Theresa Mentrup, M.A.

Research interests
Political and Legal Anthropology, Humanitarianism, Human-Environment-Relations, Indigeneity, Social Movements, Organizational Research, (Post)Colonialism

Research areas
Brazil / South America, Europe


PhD project

Quem Cuida? [Who cares?] – Transfer and implementation of state care in the aftermath of the ›Brumadinho dam disaster‹ (Minas Gerais / Brazil) [working title]

After the rupture of the tailings dam of an iron ore mine belonging to the mining company Vale, near Brumadinho in the Brazilian state of Minas Gerais on January 25, 2019, the Brazilian government finds itself in a problematic double role: On the one hand, the state favors multinational companies like Vale through its neoliberal economic policy, but, on the other hand, it also has a certain duty towards its citizens – especially in the face of such a catastrophe. Beyond financial sanctions, and charges against the Group and TÜV Süd as the responsible testing company, the case has, above all, led to an ongoing, controversial debate about not only the consequences and risks of intensive resource extraction, but also the role of the state and its responsibilities. The humanitarian and ecological consequences of the event have mobilized a large number of (inter)national actors; the consequences of the dam burst, thus, go far beyond mourning for relatives and fears of compensation payments on the ground.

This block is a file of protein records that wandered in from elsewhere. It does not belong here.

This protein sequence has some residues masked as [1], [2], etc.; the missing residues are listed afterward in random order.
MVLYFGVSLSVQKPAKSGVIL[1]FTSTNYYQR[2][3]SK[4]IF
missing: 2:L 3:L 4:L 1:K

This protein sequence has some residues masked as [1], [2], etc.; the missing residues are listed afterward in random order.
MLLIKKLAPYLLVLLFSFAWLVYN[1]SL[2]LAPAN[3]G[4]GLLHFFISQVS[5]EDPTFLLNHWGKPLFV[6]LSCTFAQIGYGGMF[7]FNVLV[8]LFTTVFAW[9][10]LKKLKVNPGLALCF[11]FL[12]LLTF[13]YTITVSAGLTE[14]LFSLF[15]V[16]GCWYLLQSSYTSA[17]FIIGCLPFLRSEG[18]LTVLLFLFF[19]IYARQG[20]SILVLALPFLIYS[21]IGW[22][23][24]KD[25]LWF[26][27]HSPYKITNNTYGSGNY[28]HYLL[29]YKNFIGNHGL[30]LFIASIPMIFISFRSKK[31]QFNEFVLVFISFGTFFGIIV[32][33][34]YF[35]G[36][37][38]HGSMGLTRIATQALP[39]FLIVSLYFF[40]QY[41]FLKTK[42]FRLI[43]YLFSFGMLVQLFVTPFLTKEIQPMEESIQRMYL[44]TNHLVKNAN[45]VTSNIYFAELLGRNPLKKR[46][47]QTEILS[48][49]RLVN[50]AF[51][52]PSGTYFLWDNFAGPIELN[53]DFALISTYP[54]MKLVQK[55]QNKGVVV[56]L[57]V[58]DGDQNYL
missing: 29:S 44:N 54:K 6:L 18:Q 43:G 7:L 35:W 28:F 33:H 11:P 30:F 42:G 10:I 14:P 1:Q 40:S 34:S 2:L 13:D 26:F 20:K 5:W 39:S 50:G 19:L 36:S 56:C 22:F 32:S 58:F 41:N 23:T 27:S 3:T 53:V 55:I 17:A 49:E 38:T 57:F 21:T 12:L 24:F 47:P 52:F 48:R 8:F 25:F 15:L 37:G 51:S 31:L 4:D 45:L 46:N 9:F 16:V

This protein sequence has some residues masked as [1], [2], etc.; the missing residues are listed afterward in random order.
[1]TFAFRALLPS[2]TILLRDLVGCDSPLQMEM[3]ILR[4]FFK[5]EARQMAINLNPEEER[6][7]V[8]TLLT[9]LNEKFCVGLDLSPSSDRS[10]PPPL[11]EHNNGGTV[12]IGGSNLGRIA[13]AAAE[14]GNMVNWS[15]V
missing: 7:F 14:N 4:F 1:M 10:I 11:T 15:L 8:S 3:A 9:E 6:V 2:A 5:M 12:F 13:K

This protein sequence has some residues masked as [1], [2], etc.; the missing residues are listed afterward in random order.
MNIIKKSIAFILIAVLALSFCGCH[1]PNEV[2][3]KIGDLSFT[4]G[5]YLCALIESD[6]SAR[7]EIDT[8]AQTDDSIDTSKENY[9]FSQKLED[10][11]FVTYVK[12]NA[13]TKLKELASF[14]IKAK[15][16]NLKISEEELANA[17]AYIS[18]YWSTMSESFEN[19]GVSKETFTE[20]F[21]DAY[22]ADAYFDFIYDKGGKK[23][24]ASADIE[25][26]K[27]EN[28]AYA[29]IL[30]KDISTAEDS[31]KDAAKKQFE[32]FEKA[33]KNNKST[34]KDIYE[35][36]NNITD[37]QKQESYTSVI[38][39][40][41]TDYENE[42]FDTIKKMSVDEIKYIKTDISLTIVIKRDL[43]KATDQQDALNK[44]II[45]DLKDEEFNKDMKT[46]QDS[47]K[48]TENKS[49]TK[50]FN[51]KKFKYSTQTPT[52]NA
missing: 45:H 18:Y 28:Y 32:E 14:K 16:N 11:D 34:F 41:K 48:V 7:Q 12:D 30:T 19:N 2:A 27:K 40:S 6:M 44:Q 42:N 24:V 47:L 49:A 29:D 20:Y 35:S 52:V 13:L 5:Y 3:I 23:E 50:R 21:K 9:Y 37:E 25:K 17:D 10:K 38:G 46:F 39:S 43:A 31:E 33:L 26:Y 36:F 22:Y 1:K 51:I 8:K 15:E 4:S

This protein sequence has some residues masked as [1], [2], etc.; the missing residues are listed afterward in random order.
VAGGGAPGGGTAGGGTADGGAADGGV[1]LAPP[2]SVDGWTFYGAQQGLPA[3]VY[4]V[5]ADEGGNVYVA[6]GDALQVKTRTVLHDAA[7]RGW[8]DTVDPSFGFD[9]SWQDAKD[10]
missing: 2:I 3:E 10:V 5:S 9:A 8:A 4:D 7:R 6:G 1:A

Against the background of conceptual impulses from the field of the "anthropology of disaster" and debates on "humanitarianism" and "care", the present project examines the possibilities of political action constituted by the moment of "crisis". By placing the 'state of emergency' at the theoretical center of the investigation of the consequences of the dam burst in Brumadinho, the project aims to highlight the significance of global connections in the face of their collapse along the "frictions" (Tsing 2005) of extractive economies. The project is, thus, dedicated to the highly specific articulation made possible by the disaster, which allows the Brazilian government to realize and assert itself as a caring state. Questions of the structural organization and implementation of state rescue operations and aid at various levels are at issue, as well as the overarching governmental logics expressed and enabled by the 'state of emergency'.